The NY Times comments on Anthony Fauci, the NIH’s top virologist:
He described the pandemic as “shining a very bright light on something we’ve known for a very long time” — the health disparities and the harder impact of many illnesses on people of color, particularly African-Americans.
The coronavirus has been a “double whammy” for black people, he said, first because they are more likely to be exposed to the disease by way of their employment in jobs that cannot be done remotely. Second, they are more vulnerable to severe illness from the coronavirus because they have higher rates of underlying conditions like diabetes, high blood pressure, obesity and chronic lung disease.

Philip Ozuah, the CEO of Montefiore Medical Center in the Bronx, very hard hit by the virus, writes of the deadly combination of racism and COVID-19 writes that “I fought two plagues and beat only one”,
America has changed its behavior in such profound and fundamental ways to mitigate the coronavirus, from self-quarantining and working from home to wearing masks and literally risking our lives to care for the sick. As our streets fill every night with protesters demanding a change that has been too long in coming, I dare to hope that we as a people can summon the same selfless courage and determination to change our behavior to address the endemic racism and brutality that plagues our country.
Then finally we may rid ourselves of that deadly virus as well.

For a clear, angry, and cogent description of the roots, causes, current manifestations of, and discussion of what we might do, a recent entire episode of John Oliver’s ‘Last Week Tonight’ is  a must-view.  He starts with the horrific and (finally) increasingly known statistics – such as that in Minneapolis, people of color are 7 times as likely to be arrested as whites, and the incredible fact that in the US 1 in 1000 Black men can expect to be killed by the police! Toward the end he quotes Kenneth Clark commenting on uprisings in the 1960s. Clark describes how after each previous crisis, from 1919 on, the powers-that-be say the same things and nothing really changed. The stark reality that this is still true 50 years later is unavoidable. Oliver insists that things must change, that we need to direct address and change the way that police to their jobs, and indeed redefine what the role of the police should be. He states that ‘It’s about a structure built on systemic racism that this country built intentionally and now needs to dismantle intentionally.’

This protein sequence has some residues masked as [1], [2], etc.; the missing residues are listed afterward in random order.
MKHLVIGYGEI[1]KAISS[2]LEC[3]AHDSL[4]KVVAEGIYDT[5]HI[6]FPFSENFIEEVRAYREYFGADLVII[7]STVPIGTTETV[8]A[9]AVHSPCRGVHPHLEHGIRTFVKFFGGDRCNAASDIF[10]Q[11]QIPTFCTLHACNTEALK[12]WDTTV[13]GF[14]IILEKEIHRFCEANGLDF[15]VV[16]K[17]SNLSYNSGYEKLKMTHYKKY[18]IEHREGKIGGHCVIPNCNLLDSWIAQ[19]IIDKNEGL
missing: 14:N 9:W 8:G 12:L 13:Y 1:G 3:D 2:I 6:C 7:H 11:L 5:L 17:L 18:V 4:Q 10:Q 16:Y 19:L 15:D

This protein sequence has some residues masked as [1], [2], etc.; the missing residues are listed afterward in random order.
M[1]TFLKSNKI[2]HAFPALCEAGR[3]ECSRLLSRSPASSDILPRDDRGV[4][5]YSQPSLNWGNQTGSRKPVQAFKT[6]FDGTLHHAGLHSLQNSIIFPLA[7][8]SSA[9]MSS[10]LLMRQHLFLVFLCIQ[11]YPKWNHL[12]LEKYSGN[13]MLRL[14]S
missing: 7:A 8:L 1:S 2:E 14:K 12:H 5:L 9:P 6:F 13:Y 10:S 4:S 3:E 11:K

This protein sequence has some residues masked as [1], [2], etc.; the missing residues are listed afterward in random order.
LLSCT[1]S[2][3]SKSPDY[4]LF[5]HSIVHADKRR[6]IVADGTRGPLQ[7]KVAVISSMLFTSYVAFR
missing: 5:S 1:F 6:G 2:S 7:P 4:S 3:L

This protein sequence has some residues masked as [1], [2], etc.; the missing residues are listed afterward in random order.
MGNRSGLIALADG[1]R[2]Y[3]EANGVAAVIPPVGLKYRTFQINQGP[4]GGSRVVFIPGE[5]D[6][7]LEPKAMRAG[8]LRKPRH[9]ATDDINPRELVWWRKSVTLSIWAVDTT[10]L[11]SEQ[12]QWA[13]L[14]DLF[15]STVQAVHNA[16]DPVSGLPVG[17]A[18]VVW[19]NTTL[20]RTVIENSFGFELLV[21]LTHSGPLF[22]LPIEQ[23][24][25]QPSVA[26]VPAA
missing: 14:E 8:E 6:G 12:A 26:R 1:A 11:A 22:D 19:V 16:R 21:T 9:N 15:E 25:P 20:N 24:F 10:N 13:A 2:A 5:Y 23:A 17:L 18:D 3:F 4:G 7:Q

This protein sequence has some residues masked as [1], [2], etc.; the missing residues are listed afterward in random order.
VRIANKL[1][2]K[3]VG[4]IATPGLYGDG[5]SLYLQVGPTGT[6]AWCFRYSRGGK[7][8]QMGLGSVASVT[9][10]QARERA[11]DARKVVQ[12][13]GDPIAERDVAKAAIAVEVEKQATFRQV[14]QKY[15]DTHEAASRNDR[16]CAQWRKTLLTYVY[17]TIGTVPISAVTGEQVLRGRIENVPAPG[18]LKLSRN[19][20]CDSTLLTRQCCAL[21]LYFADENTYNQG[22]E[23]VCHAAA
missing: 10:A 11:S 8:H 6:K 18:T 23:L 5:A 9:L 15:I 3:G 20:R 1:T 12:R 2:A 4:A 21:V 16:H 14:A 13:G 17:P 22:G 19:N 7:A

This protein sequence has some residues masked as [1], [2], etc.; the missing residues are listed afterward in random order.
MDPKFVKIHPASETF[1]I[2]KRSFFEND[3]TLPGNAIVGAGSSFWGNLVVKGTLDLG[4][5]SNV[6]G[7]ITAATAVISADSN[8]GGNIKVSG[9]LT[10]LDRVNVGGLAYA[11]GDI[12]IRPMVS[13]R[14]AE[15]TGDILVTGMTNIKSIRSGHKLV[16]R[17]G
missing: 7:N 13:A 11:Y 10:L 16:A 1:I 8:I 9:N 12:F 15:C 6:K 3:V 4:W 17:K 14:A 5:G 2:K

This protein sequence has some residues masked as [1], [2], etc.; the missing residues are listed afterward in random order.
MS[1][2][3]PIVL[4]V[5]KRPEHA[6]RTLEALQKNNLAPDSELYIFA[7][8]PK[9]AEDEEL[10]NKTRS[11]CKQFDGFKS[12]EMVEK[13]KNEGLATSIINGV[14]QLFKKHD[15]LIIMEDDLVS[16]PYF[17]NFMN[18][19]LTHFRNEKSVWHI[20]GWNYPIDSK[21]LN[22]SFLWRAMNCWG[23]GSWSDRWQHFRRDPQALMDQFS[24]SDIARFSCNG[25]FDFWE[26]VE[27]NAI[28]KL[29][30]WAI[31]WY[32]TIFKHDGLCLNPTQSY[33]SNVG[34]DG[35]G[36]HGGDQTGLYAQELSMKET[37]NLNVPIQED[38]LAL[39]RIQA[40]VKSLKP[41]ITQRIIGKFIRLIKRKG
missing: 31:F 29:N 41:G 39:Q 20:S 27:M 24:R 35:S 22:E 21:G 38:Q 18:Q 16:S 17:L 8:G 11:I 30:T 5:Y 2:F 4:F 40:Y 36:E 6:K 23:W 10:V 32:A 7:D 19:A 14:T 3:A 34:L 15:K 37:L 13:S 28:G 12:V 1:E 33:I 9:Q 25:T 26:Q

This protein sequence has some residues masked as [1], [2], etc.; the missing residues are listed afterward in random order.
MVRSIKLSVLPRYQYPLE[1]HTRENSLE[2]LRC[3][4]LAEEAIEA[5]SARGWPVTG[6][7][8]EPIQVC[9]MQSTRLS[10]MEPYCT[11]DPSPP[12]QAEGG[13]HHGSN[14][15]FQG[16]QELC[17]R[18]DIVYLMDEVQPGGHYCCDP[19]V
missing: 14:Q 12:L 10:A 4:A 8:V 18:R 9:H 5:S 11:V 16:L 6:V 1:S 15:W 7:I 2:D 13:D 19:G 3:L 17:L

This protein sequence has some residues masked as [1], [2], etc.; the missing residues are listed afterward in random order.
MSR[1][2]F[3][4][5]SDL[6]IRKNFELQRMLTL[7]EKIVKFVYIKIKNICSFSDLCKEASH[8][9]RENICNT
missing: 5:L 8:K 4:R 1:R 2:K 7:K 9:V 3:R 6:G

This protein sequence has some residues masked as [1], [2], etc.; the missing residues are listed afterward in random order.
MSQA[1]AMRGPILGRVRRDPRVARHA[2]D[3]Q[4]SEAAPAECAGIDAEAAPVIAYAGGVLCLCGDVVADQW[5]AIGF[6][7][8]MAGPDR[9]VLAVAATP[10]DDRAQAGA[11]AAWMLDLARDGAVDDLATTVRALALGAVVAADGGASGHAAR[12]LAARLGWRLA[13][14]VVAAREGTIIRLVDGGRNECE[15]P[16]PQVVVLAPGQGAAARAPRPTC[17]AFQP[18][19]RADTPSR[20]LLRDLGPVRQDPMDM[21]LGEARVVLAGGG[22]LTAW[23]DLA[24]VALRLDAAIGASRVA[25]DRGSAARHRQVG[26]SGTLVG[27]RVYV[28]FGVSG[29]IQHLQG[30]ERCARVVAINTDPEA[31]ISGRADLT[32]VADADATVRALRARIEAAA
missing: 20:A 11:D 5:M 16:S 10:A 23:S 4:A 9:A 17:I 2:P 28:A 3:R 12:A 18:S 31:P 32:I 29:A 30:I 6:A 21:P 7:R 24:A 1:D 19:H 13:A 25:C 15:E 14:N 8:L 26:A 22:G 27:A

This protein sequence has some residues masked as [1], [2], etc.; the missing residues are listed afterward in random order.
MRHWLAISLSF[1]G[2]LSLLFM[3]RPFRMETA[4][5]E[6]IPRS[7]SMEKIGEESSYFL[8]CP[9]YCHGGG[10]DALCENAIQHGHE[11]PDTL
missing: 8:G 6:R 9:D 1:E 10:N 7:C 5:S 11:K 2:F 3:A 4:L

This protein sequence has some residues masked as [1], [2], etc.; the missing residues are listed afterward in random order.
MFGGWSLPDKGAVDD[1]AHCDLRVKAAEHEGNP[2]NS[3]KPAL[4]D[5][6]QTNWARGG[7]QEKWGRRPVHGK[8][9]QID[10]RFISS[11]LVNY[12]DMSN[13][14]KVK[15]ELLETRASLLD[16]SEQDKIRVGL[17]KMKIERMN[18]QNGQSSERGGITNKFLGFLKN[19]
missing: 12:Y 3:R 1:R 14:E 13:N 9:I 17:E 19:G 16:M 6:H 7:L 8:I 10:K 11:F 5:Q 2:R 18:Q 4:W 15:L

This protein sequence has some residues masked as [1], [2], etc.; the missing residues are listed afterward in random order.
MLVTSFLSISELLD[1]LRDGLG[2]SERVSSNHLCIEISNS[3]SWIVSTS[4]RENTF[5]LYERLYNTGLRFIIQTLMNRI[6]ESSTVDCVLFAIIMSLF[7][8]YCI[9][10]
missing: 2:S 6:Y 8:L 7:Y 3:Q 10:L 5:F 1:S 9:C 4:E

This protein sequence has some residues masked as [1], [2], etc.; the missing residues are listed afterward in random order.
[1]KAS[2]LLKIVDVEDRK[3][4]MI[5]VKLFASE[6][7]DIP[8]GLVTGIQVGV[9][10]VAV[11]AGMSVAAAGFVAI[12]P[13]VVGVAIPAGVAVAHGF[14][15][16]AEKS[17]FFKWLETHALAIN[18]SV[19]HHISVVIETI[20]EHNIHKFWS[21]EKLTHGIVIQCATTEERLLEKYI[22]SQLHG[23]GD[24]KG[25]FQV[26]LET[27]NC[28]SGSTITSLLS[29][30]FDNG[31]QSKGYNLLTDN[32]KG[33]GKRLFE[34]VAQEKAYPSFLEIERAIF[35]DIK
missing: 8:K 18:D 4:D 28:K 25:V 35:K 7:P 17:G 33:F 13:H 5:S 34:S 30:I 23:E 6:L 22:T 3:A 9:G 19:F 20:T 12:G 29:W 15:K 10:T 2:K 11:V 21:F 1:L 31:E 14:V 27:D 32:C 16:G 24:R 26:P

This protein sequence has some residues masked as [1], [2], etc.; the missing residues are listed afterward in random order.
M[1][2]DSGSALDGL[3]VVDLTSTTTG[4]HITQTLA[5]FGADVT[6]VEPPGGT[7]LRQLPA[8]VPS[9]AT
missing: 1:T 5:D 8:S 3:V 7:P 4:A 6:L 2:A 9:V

Some have suggested that the risk of spreading the coronavirus from people gathering in mass demonstrations is high. These demonstrations have even been compared to the right-wing “anti-mask” demonstrations.  The risk of infection is likely heightened, but care can be taken; the important point is that whatever is necessary to finally confront and end racist violence in this country, particularly by the police, must happen and must happen now. Bassett, Buckee, and Krieger from the Harvard T.H. Chan School of Public Health take this on directly and strongly in a recent Op-Ed in the NY Daily News, ‘Racism is a deadly virus too: a public health defense of these mass protests’. They contrast the risk of COVID-19 infection by demonstrators consciously and purposely not wearing masks to the anti-racist demonstrators who are doing their best to wear masks and practice physical distancing.  They conclude that:
Protesters are in the streets demonstrating against police brutality and white supremacy not because they are indifferent to the risk of COVID-19. They are doing what they can to protect themselves and their communities precisely because the institutions that are supposed to protect and serve them have been killing black people in this country far longer than the coronavirus has.

The evidence is in and is clear. Indeed, it has been in and clear for many generations. Racism exists, not merely in the beliefs and attitudes of some or many people, but in the intrinsic structure of American society. It is structural racism and structural violence. It continues to kill and harm people at intolerable rates. In the midst of a terrible global pandemic caused by the SARS-CoV-2 virus, we finally and thoroughly must fight and erase the epidemic of structural racism in the US.

[1] Olveira BS, et al., Systematic Review of the Association Between Chronic Social Stress and Telomere Length: A Life Course Perspective, Aging Res Rev. 2016 Mar;26:37-52. doi: 10.1016/j.arr.2015.12.006. Epub 2015 Dec 28.

Total Pageviews